On March 3, 2018, the team from Jonesboro High School won the state championship in the Georgia High School Mock Trial competition, a program of the Young Lawyer’s Division. Jonesboro faced off against Union County High School in the final round, a program that made its final round debut in 2018.
The 2018 “problem,” the case devised by mock trial committee members and tried by high school students, had echoes in Georgia true-crime history. The fact pattern was modeled after the T.K. Harty case, an infamous murder-for-hire in Athens, in which a bar owner, John Mooney, contracted to have a rival, T.K. Harty killed. In the real case, both the bar owner and the hit man were convicted, see Mooney v. State, 243 Ga. 373 (1979), but in mock trial, a team’s success does not rise or fall with whether they’ve secured a guilty verdict or an acquittal. Instead, volunteer attorneys judge teams based on their presentation.
Jonesboro will make its ninth trip to the National High School Mock Trial Championship, beginning May 10, 2018 in Reno, Nevada. Georgia—and the YLD in particular—should have great interest in the national tournament this year, as Georgia will be the host state for the 2019 competition.
This will be the third time in almost 30 years Georgia has hosted the tournament, but the first time the tournament will be held outside of Atlanta. Beginning May 16 teams from across the country—and a few from beyond the United States—will convene in Athens for the national championship. The High School Mock Trial Committee is looking forward to showing off the Classic City and looking forward to recruiting help from the YLD to staff the tournament with evaluators and judges. The Committee expects that—as with the state competition—CLE credit, including professionalism and trial practice credit, will be available for attorneys who volunteer.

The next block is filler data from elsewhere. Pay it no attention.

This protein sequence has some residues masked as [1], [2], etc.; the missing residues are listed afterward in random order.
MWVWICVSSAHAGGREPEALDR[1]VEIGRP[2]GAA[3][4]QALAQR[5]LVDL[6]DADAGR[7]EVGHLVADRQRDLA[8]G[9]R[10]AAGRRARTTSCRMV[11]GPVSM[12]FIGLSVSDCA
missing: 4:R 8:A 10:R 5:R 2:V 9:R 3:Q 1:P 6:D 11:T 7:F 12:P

As for Reno this year, Jonesboro is expected to represent Georgia, which has a history of success at the national competition, well. In addition to its state championships, Jonesboro has more than a handful of runner-up titles, and the Jonesboro program has helped Georgia distinguish itself as a consistent standout in the national tournament. Georgia teams have won the national title four times: 1995, 1999, 2007, and 2008, with the latter two championships held by Jonesboro. Georgia has placed in the top ten at the national competition 16 out of the last 28 years—arriving there more times than not. Jonesboro High School last sent a team to nationals in 2016, and three students from that team will help lead the squad at this year’s national tournament.
Much of the Jonesboro program’s historic success can also be attributed to consistency in its coaching squad, all local members of the Clayton County bench and bar. The team is coached by Clayton County State Court Senior Judge John Carbo, Superior County Judge Katie Powers, and Solicitor General, Tasha Mosely. They’re assisted by a team of teacher coaches—Anna Cox and Andrew Cox. The team will incur significant travel expenses for Reno, and tax-deductible donations are welcome. Checks may be made payable to the “State Bar of Georgia Foundation” and sent to the State Bar’s Mock Trial office directly.